VLT survey charts positions of 55 000 galaxies

    map

    Luigi Guzzo
    INAF – Osservatorio Astronomico di Brera
    Merate, Italy
    Tel.: +39 039 5971 025
    Mobile: +39 366 773 9704
    Email: luigi.guzzo@brera.inaf.it

    Richard Hook
    ESO, Public Information Officer
    Garching bei München, Germany
    Tel: +49 89 3200 6655
    Cell: +49 151 1537 3591
    Email: rhook@eso.org

    The largest project ever undertaken to map out the Universe in three dimensions using ESO telescopes has reached the halfway stage. An international team of astronomers has used the VIMOS instrument on the ESO Very Large Telescope to measure the distances to 55 000 galaxies [1] as part of the VIPERS survey [2]. This has already allowed them to create a remarkable three-dimensional view of how galaxies were distributed in space in the younger Universe. This reveals the complex web of the large-scale structure of the Universe in great detail.

    ESO VLT Interferometer
    ESO/VLT

    ESO VIMOS
    VIMOS

    By studying the cosmic web astronomers can test theories of how the Universe formed and evolved and help to track down the properties of the mysterious dark energy that is making the expansion of the Universe speed up. By mapping how large-scale structure grows with time they can also check whether [Albert] Einstein’s theory of general relativity holds precisely, or whether it may need to be revised.

    VIPERS is the most detailed survey so far of galaxies that are seen from the time when astronomers think that the Universe became dominated by dark energy, as it is today. This happened when the Universe was between about five and nine billion years old — about half its current age of 13.7 billion years. Although it is not yet complete, VIPERS is already delivering exciting science results, including both a first estimate of the growth rate of large-scale structure at this time and the best census ever of the average number of massive galaxies during this period of the Universe’s history.

    This week, to mark this milestone, the team is submitting several papers that describe the survey and the initial results for publication in scientific journals. The results from VIPERS are made public for use by astronomers around the world. The current catalogue of galaxy distances will be released in September this year.
    Notes

    [1] The light of each galaxy is spread out into its component colours within VIMOS. Subsequent careful analysis then allows astronomers to work out how fast the galaxy appears to move away from us — its redshift. This in turn reveals its distance and, when combined with its position on the sky, its location in the Universe.

    [2] VIPERS stands for the VIMOS Public Extragalactic Redshift Survey. Further information is available here.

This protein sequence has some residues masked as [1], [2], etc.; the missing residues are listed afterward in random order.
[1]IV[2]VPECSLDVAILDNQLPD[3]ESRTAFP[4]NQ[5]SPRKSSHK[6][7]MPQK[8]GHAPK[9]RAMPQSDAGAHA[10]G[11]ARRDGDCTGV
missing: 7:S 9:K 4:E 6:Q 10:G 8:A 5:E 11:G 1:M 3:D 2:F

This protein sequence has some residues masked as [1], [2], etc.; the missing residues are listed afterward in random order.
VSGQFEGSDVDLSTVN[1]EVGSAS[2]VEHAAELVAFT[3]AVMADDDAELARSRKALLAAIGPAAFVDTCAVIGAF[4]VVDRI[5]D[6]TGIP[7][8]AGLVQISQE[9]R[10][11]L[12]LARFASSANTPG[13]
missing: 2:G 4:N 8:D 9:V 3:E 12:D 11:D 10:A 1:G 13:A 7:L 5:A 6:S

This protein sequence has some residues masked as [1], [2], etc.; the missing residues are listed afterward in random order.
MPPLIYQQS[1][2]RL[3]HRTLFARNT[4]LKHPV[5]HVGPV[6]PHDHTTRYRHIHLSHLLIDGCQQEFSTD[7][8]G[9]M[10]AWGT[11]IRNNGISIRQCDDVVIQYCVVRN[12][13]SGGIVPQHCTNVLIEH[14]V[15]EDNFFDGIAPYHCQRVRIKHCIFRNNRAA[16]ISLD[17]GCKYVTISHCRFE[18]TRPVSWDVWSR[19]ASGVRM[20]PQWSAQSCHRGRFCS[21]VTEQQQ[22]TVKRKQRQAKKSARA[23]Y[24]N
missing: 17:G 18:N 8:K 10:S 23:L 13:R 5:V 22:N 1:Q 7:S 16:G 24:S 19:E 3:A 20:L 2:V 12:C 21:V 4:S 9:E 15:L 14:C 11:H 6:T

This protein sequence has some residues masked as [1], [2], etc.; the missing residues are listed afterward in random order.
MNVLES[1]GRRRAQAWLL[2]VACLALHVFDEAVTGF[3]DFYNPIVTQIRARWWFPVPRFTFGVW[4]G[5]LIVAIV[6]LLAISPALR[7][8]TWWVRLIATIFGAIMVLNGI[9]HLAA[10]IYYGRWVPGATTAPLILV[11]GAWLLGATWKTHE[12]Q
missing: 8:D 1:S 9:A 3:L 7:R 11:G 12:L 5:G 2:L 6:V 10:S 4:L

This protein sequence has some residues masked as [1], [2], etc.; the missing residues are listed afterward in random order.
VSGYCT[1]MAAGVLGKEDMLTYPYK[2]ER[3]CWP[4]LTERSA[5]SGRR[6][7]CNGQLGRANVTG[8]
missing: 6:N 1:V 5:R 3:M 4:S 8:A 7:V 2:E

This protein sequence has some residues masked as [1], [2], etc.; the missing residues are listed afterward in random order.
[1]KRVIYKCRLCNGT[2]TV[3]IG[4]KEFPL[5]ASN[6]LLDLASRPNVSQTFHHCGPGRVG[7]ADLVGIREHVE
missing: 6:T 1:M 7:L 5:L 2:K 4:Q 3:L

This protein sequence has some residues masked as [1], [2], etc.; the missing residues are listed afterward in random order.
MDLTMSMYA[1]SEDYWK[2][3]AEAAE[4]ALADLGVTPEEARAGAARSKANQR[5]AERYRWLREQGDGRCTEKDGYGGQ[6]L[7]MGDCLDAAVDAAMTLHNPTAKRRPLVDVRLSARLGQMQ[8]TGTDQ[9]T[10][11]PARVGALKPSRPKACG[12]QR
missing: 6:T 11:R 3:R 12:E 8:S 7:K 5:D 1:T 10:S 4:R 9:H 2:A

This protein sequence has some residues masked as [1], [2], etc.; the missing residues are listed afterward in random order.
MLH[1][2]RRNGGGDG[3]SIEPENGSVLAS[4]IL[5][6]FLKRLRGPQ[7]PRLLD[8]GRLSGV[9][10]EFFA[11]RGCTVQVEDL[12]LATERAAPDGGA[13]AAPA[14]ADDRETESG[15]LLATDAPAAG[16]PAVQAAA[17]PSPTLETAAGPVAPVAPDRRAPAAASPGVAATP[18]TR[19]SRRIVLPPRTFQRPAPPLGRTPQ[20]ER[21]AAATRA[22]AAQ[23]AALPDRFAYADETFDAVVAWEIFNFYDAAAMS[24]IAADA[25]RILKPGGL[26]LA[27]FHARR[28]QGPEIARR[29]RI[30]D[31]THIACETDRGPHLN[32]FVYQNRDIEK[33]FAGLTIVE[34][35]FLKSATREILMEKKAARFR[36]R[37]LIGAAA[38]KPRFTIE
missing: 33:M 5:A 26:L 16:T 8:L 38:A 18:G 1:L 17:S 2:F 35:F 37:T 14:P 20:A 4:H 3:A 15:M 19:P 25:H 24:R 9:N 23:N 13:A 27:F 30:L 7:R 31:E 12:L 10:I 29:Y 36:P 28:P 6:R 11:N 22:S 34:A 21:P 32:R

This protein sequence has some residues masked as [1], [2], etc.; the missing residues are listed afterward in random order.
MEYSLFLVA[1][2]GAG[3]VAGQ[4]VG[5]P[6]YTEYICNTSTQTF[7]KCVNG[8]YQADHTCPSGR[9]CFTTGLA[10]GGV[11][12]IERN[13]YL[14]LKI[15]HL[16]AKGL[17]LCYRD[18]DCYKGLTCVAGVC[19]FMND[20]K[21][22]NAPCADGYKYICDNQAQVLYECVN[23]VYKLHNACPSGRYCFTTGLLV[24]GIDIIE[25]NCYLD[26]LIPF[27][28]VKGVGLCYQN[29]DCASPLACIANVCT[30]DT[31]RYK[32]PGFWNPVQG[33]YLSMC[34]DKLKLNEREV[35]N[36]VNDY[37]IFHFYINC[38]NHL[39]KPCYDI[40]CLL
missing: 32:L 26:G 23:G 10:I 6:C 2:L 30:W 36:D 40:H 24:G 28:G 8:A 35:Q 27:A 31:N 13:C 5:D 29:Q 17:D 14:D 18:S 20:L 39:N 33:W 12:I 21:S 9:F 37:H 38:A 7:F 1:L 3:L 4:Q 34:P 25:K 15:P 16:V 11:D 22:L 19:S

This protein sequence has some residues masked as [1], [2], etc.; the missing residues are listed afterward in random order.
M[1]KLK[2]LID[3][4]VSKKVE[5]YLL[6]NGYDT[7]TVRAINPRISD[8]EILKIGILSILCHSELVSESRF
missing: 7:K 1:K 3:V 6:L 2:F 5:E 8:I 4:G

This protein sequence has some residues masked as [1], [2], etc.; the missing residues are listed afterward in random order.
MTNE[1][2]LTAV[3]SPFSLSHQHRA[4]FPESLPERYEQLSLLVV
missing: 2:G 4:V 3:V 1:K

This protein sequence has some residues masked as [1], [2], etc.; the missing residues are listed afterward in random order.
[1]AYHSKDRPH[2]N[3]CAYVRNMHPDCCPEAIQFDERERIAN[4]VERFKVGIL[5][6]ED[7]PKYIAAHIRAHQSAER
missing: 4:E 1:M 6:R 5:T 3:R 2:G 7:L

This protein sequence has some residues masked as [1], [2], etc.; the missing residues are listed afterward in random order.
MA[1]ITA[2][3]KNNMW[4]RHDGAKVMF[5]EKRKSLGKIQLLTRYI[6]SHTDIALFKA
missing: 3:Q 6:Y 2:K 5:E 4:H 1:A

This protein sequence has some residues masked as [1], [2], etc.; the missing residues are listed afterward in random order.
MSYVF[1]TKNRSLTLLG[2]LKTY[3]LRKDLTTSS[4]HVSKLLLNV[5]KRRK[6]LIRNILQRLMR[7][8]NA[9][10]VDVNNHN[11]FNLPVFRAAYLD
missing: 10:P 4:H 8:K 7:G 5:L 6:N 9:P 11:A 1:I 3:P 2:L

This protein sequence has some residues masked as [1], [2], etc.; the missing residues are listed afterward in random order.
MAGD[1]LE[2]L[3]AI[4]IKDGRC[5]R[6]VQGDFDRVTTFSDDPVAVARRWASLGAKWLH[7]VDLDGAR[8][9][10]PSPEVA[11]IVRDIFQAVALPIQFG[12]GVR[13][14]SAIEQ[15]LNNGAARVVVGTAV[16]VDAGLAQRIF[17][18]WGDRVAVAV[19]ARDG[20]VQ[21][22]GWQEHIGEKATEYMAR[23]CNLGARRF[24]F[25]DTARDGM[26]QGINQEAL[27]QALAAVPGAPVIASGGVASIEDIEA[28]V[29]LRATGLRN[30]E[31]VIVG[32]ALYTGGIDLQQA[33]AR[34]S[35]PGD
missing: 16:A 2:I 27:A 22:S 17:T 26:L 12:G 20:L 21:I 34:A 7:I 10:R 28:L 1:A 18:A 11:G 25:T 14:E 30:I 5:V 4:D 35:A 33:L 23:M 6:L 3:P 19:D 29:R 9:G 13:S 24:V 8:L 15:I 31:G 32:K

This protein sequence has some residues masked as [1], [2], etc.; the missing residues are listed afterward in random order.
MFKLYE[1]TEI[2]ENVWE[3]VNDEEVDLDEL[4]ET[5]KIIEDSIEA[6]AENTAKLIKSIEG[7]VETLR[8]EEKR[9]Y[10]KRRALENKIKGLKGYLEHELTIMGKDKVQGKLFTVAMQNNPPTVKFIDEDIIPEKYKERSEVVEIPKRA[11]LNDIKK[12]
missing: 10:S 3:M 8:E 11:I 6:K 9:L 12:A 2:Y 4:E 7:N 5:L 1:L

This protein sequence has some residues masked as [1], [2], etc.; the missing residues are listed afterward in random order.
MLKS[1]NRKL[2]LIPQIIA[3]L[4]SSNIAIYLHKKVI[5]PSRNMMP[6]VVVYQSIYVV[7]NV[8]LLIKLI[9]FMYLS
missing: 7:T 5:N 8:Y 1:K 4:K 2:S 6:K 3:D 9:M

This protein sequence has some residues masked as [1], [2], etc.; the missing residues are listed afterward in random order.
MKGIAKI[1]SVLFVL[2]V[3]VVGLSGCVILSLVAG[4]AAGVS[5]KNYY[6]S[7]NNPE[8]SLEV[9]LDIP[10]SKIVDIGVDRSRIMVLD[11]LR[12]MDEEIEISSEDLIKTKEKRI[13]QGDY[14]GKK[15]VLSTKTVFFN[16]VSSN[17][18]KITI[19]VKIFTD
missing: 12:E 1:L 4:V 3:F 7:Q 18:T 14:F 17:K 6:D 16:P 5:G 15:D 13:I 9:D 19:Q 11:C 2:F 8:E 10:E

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    See the full article here.

     
  • richardmitnick 9:34 am on March 12, 2013 Permalink | Reply
    Tags: , , , , , , , ESO Vipers   

    From ESO: “Huge Map of the Distant Universe Reaches Halfway Point” 

    12 March 2013

    VLT survey charts positions of 55,000 galaxies

    The largest project ever undertaken to map out the Universe in three dimensions using ESO telescopes has reached the halfway stage. An international team of astronomers has used the VIMOS instrument on the ESO Very Large Telescope to measure the distances to 55000 galaxies as part of the VIPERS survey . This has already allowed them to create a remarkable three-dimensional view of how galaxies were distributed in space in the younger Universe. This reveals the complex web of the large-scale structure of the Universe in great detail.

    vimos
    Vimos

    vipers

    By studying the cosmic web astronomers can test theories of how the Universe formed and evolved and help to track down the properties of the mysterious dark energy that is making the expansion of the Universe speed up. By mapping how large-scale structure grows with time they can also check whether Einstein’s theory of general relativity holds precisely, or whether it may need to be revised.

    vimos

    The light of each galaxy is spread out into its component colours within VIMOS. Subsequent careful analysis then allows astronomers to work out how fast the galaxy appears to move away from us — its redshift. This in turn reveals its distance and, when combined with its position on the sky, its location in the Universe.”

    See the full article here.

    Visit ESO in Social Media-

    Facebook

    Twitter

    YouTube
    THE BASIC TOOLS OF E.S.O.
    i1
    Paranal Platform The VLT
    ESO NTT

    NTT – New Technology Telescope


    La Silla

    alma
    ALMA Atacama Large Millimeter/submillimeter Array

    i2
    The European Extremely Large Telescope
    VISTAVISTA (the Visible and Infrared Survey Telescope for Astronomy)


    Atacama Pathfinder Experiment telescope (APEX)

    ESO, European Southern Observatory, builds and operates a suite of the world’s most advanced ground-based astronomical telescopes.